To capture this energy at SWG3, TownRock has developed an application for an already widespread technology: the heat pump. One of the most common heat pumps is the refrigerator, which maintains a cool interior by moving warm air to the outside. The SWG3 system, called the Bodyheat, will cool the space by transferring the heat from the dancers not to the atmosphere, as in conventional cooling, but to 12 boreholes approximately 500 feet deep. The boreholes will turn a large cube of underground rock into a thermal battery, storing the energy so that it can be used to provide heat and hot water to the building.

Development of the system began in 2019. Pandemic shutdowns and the accompanying financial uncertainty put the project on hold for several months. But with their calendar of events emptied, SWG3 leadership had time to develop a broader sustainability plan for the building, setting the goal of achieving ‘net zero’ carbon emissions by 2025. ” This moment gave us the opportunity to pause and really assess what is important to us as an organization, ”said Fleming-Brown. “We have decided to make it a priority.

Bodyheat became a central part of the plan when work on the project resumed in fall 2020. The first installation phase is expected to be completed in early spring and will provide heating and cooling to the two main event spaces at SWG3. Subsequent phases will provide hot water to the bathrooms and heating to the foyer and art studios. At this point, SWG3 will be able to get rid of its three gas boilers, reducing its annual carbon output to 70 metric tons.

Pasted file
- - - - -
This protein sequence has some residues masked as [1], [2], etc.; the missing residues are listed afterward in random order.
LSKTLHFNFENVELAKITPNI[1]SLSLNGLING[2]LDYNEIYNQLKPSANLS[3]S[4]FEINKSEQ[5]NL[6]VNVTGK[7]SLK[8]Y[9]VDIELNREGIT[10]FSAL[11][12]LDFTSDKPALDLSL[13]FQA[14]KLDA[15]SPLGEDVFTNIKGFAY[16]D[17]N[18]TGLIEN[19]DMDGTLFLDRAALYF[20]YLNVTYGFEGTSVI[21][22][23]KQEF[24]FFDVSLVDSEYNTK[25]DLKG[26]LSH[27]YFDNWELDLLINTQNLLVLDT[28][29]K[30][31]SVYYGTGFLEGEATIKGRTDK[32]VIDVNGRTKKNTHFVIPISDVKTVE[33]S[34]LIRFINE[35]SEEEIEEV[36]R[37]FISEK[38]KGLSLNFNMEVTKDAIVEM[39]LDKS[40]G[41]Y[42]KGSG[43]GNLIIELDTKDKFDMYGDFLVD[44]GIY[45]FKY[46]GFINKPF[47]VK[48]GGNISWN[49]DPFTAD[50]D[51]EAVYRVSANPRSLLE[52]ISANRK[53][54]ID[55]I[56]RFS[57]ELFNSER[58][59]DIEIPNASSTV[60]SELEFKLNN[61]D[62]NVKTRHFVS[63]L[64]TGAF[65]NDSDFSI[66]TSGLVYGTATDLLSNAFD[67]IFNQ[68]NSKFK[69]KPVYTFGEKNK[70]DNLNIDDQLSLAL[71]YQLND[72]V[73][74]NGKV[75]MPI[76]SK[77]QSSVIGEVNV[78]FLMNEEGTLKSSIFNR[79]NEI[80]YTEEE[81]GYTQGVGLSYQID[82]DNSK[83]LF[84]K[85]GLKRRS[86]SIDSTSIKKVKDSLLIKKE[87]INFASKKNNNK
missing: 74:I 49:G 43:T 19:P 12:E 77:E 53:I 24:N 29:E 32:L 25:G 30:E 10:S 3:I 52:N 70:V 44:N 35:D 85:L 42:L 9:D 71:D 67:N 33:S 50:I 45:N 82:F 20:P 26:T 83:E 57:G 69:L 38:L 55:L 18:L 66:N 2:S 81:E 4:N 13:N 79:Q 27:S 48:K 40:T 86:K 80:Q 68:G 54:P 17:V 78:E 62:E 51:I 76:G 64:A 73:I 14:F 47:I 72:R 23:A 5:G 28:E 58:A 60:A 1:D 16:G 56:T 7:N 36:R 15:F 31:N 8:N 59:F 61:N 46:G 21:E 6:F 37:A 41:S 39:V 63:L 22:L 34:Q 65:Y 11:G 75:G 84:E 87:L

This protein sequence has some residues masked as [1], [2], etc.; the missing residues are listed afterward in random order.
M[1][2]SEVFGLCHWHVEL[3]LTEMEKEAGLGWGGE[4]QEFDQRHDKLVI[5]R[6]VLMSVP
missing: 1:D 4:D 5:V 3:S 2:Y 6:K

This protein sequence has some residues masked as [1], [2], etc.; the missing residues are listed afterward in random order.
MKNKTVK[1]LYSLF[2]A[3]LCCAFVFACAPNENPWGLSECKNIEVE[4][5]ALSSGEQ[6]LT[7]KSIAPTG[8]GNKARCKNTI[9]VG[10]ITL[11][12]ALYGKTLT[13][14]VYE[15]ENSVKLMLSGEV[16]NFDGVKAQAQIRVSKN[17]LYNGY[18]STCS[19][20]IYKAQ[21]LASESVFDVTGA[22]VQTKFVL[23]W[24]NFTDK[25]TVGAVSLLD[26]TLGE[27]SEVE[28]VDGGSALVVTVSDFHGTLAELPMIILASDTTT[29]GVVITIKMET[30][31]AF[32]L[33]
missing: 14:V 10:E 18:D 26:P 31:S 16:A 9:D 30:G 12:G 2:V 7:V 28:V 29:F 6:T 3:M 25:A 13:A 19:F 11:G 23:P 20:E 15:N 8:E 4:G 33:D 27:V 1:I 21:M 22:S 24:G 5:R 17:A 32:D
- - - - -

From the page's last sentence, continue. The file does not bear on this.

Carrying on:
The system is not cheap. Fleming-Brown estimates that a conventional heating and cooling system for a space of similar size would cost £ 30,000 to 40,000, or $ 40,000 to 53,000; the first phase of Bodyheat will require an expenditure of £ 350,000, or $ 464,000. But the moment was fortuitous, as Glasgow is hosting the United Nations World Climate Summit 2021 created “a lot of momentum behind this kind of project,” Fleming-Brown said. A grant from Scotland Low-carbon infrastructure transition program covered half of the costs of the first phase, and a low-interest government-backed loan contributed to the rest. Fleming-Brown estimates that the savings on energy bills will make the investment payback in about five years.

While developing Bodyheat, Townsend and Fleming-Brown realized that their system could work elsewhere as well. The new TownRock and SWG3 joint venture Heat club, created in November, aims to help a range of event spaces and gyms redevelop their buildings with a version of Bodyheat. Berlin’s SchwuZ club, a UK chain of gyms and the Scottish Arts Council, which operates a variety of creative spaces, have already expressed interest.

Townsend stressed that the idea is not exclusive. “If we end up with other companies that are also trying to put in place systems similar to Bodyheat to be more sustainable, that’s fantastic,” he said. “We just want to build momentum around renewable heating and cooling.”

Dancing has already been used to generate energy. Over a decade ago the Dutch company Energy soils introduces a line of tiles that convert the dancers’ steps into electricity. The Watt Club in Rotterdam installed the tiles for media fanfare in 2008, and they have since been used in hundreds of other projects. The Coldplay group plans to use a similar “kinetic” floor, designed by the British company Pavegen, during their 2022 eco-friendly tour. Townsend said TownRock and Pavegen are discussing a possible collaboration.